Cyber Resilience

Exploring the Use of NGFW Functionality in a Microsegmentation Environment

For nearly two decades, next-generation firewalls (NGFWs) have been an essential security tool. But as today’s networks become increasingly complex, the perimeter protection offered by NGFWs solves a problem that is becoming increasingly less relevant.

Illumio is researching the possibilities of implementing NGFW features in a microsegmentation environment, combining the two technologies to offer the kind of security required by complex networks.

In part one, I overviewed the history, value, and challenges of next-generation firewalls (NGFWs).

In this second article, I’ll talk about the “what if?” scenario of embedding a subset of NGFW functionality into a microsegmentation solution. I’ll talk about different use cases, and which NGFW features might be suitable for each.

NGFWs work for north-south traffic – but struggle with east-west

The NGFW was designed around the idea of protecting the perimeter of a network, and largely around protecting against threats in incoming traffic. In the network world, this type of traffic is often referred to as “north-south.” This terminology stems from the widespread practice of drawing a network with the Internet “bubble” at the top, with traffic flowing into the data center traveling from top to bottom, or north to south. Traffic inside the data center is typically drawn as moving laterally, left to right or right to left, and thus often termed “east-west.”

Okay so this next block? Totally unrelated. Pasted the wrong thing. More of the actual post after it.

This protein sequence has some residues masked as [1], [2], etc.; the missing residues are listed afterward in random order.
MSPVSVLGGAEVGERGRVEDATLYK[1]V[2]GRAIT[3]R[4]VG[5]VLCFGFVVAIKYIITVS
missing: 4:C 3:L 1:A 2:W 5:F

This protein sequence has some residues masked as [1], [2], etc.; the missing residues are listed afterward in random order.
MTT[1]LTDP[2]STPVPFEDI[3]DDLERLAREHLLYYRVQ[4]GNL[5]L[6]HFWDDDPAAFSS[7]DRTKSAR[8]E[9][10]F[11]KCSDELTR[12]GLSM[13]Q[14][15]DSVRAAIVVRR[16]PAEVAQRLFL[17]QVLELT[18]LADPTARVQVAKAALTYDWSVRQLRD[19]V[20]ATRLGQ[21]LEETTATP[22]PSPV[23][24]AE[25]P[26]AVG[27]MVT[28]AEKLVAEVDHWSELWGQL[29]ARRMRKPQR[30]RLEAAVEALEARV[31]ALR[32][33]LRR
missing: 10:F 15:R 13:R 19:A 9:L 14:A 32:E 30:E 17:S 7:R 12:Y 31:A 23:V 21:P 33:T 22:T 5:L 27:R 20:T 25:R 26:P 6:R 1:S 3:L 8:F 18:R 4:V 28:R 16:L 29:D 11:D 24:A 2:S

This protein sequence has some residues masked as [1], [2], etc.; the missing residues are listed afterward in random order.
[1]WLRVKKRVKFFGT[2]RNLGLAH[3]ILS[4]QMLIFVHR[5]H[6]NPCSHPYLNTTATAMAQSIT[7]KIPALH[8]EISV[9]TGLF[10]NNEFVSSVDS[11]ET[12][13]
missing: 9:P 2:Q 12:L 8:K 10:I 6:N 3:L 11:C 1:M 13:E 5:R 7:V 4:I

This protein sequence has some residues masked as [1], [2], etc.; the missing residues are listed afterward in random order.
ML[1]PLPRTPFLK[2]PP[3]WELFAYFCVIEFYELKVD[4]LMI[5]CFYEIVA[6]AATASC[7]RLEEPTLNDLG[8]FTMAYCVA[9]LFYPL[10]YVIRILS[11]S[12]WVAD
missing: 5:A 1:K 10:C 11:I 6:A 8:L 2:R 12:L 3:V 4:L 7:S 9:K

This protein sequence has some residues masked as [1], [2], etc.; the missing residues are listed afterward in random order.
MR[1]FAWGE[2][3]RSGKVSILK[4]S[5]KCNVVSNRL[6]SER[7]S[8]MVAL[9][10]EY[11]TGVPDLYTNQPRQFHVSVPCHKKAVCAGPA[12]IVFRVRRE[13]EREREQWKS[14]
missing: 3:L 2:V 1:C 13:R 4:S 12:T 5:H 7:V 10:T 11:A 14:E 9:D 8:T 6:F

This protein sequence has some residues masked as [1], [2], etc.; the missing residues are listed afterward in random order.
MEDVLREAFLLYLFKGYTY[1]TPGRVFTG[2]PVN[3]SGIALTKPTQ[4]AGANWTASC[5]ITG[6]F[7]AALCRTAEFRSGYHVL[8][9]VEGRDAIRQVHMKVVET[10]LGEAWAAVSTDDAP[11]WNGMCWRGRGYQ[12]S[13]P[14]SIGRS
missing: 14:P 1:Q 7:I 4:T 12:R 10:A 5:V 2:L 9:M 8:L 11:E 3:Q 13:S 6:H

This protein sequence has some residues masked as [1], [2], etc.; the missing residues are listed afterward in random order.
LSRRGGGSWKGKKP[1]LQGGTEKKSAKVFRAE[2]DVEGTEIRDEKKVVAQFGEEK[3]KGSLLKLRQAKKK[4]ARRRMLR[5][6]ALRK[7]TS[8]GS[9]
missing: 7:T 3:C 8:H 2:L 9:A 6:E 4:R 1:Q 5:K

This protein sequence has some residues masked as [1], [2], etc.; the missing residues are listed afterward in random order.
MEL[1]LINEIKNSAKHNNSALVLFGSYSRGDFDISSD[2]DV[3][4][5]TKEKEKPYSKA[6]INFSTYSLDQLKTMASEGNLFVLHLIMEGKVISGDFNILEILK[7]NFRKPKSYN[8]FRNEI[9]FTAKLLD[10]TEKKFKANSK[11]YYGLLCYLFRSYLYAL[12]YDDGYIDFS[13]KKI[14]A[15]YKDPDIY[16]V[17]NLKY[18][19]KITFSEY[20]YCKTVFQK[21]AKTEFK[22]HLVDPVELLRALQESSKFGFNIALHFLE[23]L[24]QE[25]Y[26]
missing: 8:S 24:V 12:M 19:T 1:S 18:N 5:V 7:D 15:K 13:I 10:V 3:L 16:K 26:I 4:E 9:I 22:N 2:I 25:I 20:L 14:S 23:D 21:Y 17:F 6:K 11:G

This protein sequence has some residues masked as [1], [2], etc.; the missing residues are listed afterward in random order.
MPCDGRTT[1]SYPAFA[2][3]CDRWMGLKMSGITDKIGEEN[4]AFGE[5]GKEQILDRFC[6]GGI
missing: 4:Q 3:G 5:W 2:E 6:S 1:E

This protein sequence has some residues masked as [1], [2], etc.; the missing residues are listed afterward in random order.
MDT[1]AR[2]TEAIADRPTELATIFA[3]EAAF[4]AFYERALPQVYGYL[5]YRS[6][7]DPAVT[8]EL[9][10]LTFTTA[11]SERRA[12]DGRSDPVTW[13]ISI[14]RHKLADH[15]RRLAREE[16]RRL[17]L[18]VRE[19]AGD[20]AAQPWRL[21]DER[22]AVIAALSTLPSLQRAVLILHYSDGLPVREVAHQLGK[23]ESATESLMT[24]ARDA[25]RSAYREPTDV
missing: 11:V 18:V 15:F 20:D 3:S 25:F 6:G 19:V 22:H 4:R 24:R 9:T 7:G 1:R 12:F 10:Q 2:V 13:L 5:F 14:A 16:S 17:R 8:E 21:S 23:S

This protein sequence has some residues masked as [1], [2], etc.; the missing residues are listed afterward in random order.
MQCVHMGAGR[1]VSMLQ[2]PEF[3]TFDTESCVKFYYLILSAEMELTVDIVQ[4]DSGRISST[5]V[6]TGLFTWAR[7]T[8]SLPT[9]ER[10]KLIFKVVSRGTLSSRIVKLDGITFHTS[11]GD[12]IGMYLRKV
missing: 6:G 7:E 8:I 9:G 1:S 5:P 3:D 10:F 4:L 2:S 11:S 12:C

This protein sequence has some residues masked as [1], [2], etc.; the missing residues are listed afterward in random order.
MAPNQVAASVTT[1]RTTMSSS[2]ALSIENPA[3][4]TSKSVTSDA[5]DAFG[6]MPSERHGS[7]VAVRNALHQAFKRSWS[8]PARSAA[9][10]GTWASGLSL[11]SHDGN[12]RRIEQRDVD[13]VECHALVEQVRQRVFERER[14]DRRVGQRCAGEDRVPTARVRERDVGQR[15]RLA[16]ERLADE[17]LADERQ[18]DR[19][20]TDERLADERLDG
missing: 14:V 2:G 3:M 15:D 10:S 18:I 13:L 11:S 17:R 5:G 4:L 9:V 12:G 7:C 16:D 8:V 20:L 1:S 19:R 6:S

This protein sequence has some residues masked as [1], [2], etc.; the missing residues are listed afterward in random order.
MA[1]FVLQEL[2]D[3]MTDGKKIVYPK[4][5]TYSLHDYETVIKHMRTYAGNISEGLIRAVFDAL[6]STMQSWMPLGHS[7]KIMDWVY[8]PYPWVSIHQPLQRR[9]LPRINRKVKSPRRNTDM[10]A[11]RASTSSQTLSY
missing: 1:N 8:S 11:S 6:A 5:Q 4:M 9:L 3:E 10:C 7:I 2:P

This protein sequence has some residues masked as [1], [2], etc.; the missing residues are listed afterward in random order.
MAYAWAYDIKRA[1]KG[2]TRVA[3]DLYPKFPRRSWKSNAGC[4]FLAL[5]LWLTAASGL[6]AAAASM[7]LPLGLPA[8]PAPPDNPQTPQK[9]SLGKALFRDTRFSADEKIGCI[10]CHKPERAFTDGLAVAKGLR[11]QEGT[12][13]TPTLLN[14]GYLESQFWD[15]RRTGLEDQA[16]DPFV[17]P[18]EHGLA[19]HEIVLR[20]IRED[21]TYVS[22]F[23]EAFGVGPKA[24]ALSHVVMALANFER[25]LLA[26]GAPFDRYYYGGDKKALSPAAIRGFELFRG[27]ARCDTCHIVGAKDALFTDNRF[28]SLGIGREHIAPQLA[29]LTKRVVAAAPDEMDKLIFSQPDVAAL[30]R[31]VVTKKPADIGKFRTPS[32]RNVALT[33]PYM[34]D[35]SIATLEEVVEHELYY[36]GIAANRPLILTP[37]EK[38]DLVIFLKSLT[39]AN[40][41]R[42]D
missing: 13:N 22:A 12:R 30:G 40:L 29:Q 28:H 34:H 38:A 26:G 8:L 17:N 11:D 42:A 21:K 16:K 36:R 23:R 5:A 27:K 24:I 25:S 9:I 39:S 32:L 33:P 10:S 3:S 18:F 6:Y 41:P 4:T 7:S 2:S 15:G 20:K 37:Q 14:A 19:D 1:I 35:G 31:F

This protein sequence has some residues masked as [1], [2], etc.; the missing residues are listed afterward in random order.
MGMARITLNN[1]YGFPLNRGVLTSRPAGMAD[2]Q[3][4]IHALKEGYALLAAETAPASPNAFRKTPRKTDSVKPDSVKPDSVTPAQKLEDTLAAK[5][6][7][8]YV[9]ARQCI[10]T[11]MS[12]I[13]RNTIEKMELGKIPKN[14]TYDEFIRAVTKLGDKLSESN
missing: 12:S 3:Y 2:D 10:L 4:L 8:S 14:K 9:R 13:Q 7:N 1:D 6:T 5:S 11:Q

Using this terminology, it can be said that there is a powerful use case for NGFWs used in a north-south role, as I talked about in part one. But the use case for east-west is a little less certain. This second statement probably raised some hairs on the back of your neck, so let me be a little more specific about that statement.

Firewalls cost three kinds of money: hardware, maintenance/support, and configuration/monitoring. Despite the high cost in all three categories, the ROI for NGFWs is pretty clear-cut for the north-south use case. When it comes to east-west, it turns out that only a subset of full NGFW capabilities are relevant, but the vendors don’t give you a discount for not using the full feature set. It’s often difficult to justify a full NGFW appliance purchase and use only half the functionality, even more so in the cases where the NGFW feature set is not mandated by law or regulation.

NGFWs for south-north traffic